TH Real Estate plans to launch an Asia-Pacific Cities Fund next year to invest in core real estate in the region.

The fund will be modelled on TH Real Estate’s core, open-ended European Cities Fund, which was launched in March last year and has already invested €1bn.

Speaking to media on a visit to Sydney today, Mike Sales, head of TH Real Estate, said: “The idea is to have a sister product for Asia-Pacific.”

TH Real Estate expects to begin marketing the new fund in the second quarter of 2018, Sales said.

“We will have money to start it up and the aim is to have hundreds of millions in real estate in the next two years [following the launch].”

The fund will invest in Singapore, Hong Kong, Tokyo and the main Australian cities.

Sales said the European Cities Fund has been well supported and is moving closer to €2bn in assets under management.

Last week, TH Real Estate raised an additional €422m for its European fund from five international investors, including one in Australia.

“We are hoping that this will be the kind of trajectory for our Asia-Pacific fund,” Sales said. “We are cognisant of where the markets are, and we will be incredibly selective.”

The firm has appointed an executive, to be based in Hong Kong, to head the Asia-Pacific fund.

TH Real Estate is also due to launch a large China retail fund, having last year announced an intention to create $2bn fund in conunction with Gaw Capital.

“We are pushing on with our Asia-Pacific expansion, but are also being very considered about where we go,” Sales said.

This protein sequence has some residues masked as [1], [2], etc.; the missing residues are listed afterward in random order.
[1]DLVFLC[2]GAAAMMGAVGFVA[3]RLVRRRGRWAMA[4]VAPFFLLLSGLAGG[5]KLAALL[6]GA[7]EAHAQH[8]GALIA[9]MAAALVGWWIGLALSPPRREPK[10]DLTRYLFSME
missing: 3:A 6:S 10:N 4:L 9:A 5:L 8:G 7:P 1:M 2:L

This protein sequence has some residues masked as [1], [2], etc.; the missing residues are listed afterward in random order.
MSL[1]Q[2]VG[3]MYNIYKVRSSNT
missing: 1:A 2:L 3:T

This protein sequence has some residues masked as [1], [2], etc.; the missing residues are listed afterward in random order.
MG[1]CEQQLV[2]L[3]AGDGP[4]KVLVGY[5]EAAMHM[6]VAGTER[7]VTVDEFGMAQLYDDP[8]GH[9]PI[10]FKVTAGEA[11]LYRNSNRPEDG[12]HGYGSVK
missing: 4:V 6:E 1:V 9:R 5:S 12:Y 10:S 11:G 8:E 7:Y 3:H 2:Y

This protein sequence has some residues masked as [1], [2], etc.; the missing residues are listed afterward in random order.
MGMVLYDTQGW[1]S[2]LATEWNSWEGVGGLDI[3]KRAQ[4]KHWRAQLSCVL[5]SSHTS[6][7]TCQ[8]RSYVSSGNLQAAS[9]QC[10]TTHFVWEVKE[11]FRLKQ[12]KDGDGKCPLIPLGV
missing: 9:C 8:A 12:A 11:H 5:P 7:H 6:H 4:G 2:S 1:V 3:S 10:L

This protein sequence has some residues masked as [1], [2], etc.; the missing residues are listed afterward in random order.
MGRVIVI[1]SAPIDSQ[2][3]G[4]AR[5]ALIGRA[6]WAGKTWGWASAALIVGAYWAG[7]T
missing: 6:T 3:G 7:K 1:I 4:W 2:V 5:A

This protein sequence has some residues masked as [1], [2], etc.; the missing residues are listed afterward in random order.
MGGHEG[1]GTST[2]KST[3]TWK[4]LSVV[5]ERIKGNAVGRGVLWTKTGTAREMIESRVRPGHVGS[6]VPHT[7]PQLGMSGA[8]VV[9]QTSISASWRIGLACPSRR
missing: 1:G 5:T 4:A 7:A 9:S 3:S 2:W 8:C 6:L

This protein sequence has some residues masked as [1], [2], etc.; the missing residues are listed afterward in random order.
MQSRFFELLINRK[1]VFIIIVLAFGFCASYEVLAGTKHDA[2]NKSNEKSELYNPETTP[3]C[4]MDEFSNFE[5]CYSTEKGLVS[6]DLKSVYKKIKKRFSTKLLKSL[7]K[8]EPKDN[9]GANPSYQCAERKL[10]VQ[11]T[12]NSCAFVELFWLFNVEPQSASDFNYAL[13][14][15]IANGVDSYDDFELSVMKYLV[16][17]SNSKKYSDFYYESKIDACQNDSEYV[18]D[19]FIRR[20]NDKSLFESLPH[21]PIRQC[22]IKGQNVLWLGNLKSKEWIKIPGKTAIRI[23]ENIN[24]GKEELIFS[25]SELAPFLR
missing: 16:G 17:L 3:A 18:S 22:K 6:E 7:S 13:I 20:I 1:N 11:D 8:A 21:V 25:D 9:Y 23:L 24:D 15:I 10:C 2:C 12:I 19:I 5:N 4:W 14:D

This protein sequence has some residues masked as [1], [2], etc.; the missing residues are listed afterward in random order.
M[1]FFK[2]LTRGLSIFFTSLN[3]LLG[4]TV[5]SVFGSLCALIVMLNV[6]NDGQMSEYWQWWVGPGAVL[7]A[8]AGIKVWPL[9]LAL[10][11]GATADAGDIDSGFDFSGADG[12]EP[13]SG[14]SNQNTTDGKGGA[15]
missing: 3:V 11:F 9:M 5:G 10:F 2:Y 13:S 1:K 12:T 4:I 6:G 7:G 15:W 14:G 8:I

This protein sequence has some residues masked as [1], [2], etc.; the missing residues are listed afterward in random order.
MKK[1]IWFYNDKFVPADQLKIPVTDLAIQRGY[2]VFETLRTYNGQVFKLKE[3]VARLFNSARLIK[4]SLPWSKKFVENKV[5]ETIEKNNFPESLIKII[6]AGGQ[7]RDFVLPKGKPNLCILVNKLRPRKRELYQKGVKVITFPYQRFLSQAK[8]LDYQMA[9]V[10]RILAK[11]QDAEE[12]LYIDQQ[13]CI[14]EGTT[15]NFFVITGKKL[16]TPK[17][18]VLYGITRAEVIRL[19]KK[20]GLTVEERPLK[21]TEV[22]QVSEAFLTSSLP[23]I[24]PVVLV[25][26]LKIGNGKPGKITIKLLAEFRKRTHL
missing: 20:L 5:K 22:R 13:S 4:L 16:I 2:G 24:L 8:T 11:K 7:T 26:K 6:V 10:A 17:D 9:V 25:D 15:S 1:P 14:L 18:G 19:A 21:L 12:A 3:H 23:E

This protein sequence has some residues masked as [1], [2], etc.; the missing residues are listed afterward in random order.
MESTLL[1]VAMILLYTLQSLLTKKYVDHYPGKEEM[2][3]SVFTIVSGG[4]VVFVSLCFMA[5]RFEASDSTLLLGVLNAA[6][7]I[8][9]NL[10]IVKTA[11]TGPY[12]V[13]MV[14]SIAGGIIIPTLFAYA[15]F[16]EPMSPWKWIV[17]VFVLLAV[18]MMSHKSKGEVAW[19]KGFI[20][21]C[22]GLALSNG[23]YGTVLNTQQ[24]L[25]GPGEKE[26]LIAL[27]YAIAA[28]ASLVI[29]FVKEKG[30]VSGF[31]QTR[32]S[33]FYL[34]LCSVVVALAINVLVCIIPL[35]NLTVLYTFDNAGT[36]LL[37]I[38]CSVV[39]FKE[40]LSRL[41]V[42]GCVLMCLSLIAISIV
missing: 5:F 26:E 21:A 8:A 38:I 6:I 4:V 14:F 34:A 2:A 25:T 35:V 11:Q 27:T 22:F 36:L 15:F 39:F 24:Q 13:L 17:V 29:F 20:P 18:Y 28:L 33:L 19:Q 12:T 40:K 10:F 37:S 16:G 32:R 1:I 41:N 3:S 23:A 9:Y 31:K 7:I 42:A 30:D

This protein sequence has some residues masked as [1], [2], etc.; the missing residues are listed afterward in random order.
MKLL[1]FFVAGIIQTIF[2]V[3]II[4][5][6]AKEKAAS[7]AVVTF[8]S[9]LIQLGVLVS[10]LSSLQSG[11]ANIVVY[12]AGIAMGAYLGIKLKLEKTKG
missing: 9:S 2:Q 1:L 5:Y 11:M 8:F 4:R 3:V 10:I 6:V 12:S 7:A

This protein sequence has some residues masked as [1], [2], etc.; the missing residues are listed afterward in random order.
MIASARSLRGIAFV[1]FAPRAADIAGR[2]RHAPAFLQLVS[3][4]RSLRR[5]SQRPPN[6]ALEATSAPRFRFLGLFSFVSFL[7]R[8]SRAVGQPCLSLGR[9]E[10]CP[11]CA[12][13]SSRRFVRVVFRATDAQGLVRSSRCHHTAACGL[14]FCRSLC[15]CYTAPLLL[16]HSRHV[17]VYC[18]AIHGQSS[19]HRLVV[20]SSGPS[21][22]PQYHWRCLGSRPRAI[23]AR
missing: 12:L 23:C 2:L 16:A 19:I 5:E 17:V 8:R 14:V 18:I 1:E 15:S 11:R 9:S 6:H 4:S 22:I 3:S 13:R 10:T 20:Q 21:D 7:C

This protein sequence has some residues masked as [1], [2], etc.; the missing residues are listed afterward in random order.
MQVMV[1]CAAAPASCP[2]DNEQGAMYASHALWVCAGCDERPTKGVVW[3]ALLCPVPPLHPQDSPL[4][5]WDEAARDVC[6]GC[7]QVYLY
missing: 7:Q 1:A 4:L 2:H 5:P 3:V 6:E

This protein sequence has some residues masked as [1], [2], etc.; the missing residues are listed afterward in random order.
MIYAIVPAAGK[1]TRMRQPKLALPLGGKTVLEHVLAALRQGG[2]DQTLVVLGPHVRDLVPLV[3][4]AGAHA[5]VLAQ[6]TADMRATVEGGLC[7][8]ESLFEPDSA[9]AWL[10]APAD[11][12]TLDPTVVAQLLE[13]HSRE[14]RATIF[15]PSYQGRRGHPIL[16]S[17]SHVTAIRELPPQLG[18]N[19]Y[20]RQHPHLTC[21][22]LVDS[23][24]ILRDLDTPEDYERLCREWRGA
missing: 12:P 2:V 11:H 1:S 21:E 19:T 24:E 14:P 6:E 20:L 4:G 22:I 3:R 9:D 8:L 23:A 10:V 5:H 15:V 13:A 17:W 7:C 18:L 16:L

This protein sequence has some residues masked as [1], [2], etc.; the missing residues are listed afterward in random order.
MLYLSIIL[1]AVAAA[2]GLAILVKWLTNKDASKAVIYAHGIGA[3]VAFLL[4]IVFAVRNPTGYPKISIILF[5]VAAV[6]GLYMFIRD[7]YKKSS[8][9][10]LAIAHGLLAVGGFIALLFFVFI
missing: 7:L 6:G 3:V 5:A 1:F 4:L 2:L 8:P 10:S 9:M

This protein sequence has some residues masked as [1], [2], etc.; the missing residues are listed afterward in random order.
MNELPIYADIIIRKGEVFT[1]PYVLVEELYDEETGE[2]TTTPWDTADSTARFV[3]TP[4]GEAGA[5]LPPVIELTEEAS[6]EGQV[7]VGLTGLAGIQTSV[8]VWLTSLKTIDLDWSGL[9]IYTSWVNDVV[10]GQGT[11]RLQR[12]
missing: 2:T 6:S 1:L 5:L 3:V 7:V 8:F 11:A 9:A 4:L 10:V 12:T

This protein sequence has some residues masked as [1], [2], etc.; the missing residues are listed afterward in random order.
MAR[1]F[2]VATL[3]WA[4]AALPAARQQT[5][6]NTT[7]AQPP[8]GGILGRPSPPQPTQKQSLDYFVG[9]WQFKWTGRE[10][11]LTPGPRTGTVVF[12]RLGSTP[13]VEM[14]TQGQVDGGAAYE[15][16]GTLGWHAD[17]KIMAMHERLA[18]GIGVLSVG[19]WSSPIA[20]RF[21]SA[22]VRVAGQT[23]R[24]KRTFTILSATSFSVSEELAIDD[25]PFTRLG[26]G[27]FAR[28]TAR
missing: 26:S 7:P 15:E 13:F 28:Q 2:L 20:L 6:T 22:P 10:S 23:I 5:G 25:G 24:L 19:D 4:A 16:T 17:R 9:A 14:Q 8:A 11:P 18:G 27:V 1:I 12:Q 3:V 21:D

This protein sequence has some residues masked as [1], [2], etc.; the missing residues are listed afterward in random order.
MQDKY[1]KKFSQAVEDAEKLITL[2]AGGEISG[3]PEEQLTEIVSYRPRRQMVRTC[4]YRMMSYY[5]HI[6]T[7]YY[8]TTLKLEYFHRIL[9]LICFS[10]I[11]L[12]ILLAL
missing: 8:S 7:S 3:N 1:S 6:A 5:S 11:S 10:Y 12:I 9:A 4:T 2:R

Currently, the firm has a presence in Australia, Hong Kong and Singapore, and it will have an office in Tokyo next year.

As part of its Asia-Pacific expansion plan, TH Real Estate has established a debt business for the region, based in Australia.

Sales said the firm has allocated “hundreds of million” to establish its APAC debt business. Martin Priestley, the firm’s newly-appointed head of the APAC debt business, said discussions are already under way and the first transactions could be completed before the end of the year.

Priestley said the focus initially will be on senior debt, but later, as the firm gets “more comfortable”, it will move up the risk curve. It would be hard to place debt into Asian markets, he said, but there was an opportunity to bring capital from the region into Australia.

“There are good opportunities in Japan for us to bring investors to Australia because of the level of returns they can get in Australia versus the returns in their domestic market,” said Priestley.

Jack Gay, TH Real Estate’s global head of commercial real estate debt, said debt had become mainstream for institutional investors, which look at it for certainty of income.

Gay expects to place some US$7bn in debt this year, with the key markets being the US and UK.

Sales said that, presently, Asia-Pacific represents “2% to 3%” of the US$110bn of assets under management at TH Real Estate. With the new funds it is creating, particularly its Asia-Pacific cities fund, TH Real Estate’s core exposure could rise to around 10% of AUM, he said.